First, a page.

The Latin term consensus ad idem, an “agreement of the minds,” is used to describe a situation where people fully understand a contract and their role in it. Consensus or agreement on a contract is considered a necessary condition of a valid contract in many legal systems, under the argument that people who are not aware of or do not understand a contract cannot be held responsible for it. In a written contract, the presence of clauses spelling out the specifics of the contract is used to show that a consensus ad idem was reached during the development of the contract, as anyone who signs the contract should have read and understood the terms.
When people develop a contract, an offer is extended and accepted, and the terms of the offer are worked out. This is the stage where the consensus ad idem comes in, as the parties to the contract discuss the specifics and the details, and focus on developing a contract all are satisfied with. The contract must include adequate consideration, something of value exchanged by all parties, and the capacity for consent must be demonstrated. The final qualification needed for legality is legality of the contract itself; the other conditions may be satisfied, but if the contract is for something illegal, it cannot stand up in court.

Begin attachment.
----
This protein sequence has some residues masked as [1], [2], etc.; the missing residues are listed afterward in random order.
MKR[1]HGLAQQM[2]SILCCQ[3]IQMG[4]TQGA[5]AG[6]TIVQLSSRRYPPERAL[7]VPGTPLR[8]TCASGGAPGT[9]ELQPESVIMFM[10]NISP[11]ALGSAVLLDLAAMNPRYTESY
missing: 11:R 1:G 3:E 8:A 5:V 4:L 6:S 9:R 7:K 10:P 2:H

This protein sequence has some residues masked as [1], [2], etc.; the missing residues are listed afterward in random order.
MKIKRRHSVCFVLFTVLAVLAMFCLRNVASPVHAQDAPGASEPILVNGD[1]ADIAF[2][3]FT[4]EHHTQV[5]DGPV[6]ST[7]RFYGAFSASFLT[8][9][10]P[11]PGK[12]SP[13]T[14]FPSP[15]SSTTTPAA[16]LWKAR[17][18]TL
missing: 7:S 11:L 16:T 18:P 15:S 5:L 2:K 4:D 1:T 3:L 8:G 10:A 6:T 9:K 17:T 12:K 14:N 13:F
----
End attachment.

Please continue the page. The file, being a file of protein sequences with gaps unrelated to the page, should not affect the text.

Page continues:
The concept of consensus ad idem has been a contentious one at times. Many people fail to read contracts closely when they sign them, and do not understand the concepts they are signing their names to. These individuals may argue that they did not fully understand the contract when it was signed, and cannot be held liable for breaches. However, signing a contract is also assumed in the legal community to indicate that someone read, understood, and renegotiated any unfavorable terms, so this defense may not be accepted.
People involved in transactions involving a contract should strive for a consensus ad idem to ensure they understand what is expected of them while also learning about their legal rights in relation to the other parties on the contract. If a contract is hard to understand, a lawyer can be asked for advice. People can ask to take home copies of contracts for review and can request time to fully comprehend a contract before signing. Coercive situations where people are encouraged to sign documentation without fully reviewing it may violate the conditions for legality in some jurisdictions.